There’s an elderly woman who is a key witness in a trial against a particularly vicious Mexican criminal. Previous witnesses have been scared off or killed and the local police are giving her round-the-clock protection because they know an assassin is on the way. Obviously, at first they think it’s Reacher.

He’s on a bus full of tourists and it slides of the road in the blizzard so Reacher gets stuck in Bolton for a few days. He can’t help sticking his nose in and finds out about the witness. And about the new prison in the town that has a call-out policy that demands every police officer in town responds when there’s an escape.

Reacher uses a secret army telephone number and meets the woman currently doing his old job, to whom he forms a connection even though they only speak on the phone. He establishes that the killer must already be in town because no one is getting in or out. The Sheriff thinks it’s someone from the biker gang who live on an abandoned air force base outside the town. They are known to make and sell amphetamines but the police are finding it difficult to prove it.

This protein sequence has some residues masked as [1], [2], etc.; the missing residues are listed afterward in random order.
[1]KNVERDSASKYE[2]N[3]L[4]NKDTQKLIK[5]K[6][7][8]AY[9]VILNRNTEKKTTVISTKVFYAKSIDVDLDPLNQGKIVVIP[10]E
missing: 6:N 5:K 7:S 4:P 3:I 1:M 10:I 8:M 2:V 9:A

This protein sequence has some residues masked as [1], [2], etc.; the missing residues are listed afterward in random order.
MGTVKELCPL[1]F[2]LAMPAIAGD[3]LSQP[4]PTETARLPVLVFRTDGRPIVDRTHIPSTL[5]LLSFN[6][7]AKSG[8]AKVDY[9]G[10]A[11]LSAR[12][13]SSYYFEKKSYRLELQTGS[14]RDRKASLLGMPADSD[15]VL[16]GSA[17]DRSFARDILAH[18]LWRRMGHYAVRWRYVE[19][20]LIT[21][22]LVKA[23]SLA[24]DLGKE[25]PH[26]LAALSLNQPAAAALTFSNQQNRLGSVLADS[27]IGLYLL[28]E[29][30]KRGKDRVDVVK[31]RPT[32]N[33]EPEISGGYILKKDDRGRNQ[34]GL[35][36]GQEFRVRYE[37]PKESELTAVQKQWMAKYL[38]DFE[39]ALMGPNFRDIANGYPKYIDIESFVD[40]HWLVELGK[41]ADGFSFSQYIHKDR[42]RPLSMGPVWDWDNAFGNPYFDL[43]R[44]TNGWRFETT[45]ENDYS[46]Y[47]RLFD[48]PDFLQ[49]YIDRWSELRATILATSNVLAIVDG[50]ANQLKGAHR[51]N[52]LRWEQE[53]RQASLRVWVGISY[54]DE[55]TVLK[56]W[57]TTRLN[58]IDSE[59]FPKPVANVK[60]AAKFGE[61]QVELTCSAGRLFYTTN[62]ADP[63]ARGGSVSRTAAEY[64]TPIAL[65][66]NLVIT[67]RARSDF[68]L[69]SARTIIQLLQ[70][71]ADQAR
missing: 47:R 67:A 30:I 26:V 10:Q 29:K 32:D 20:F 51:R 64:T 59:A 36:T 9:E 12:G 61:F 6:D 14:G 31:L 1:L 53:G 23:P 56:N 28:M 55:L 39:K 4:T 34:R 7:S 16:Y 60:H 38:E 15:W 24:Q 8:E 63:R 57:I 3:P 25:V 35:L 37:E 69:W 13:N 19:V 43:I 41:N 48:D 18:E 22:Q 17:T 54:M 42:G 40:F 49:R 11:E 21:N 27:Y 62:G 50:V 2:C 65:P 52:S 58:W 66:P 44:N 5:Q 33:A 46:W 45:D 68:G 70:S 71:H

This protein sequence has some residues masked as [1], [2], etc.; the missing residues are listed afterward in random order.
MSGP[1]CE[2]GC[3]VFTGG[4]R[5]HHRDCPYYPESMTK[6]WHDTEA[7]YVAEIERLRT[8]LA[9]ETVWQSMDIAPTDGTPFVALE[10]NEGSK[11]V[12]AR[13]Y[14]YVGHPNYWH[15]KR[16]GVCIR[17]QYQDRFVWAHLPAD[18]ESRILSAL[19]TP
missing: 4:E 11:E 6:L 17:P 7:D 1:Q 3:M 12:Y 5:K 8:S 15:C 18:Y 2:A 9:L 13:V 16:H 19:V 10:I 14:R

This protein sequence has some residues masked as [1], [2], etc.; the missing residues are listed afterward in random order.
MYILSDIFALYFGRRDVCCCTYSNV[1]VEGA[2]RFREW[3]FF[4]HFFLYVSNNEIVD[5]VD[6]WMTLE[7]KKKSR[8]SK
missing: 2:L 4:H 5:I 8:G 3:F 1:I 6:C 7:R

Can Reacher keep the witness alive? Can he identify the killer? In the meantime, the Mexican drug lord is coming out to clear the airbase of his secret stash.

The big reveal is a surprise and it’s a good one. I hadn’t worked out who the killer was, but as soon as I knew I saw that all the clues had been there. As usual, Lee Child delivers a competently written, pacy thriller that is fun and easy to read. There’s a little bit of social commentary as the characters talk about the effect of the new prison on the town, and when they discover what’s at the airbase, which is handled very effectively. For me, it made the book the best of his that I’ve read.

As an aside, I heard that Tom Cruise is going to play Jack Reacher. While I’m not someone who thinks that an actor must look exactly like the character in the book, this seems an odd choice. This might be a mental adjustment too far.

The Golden Notebook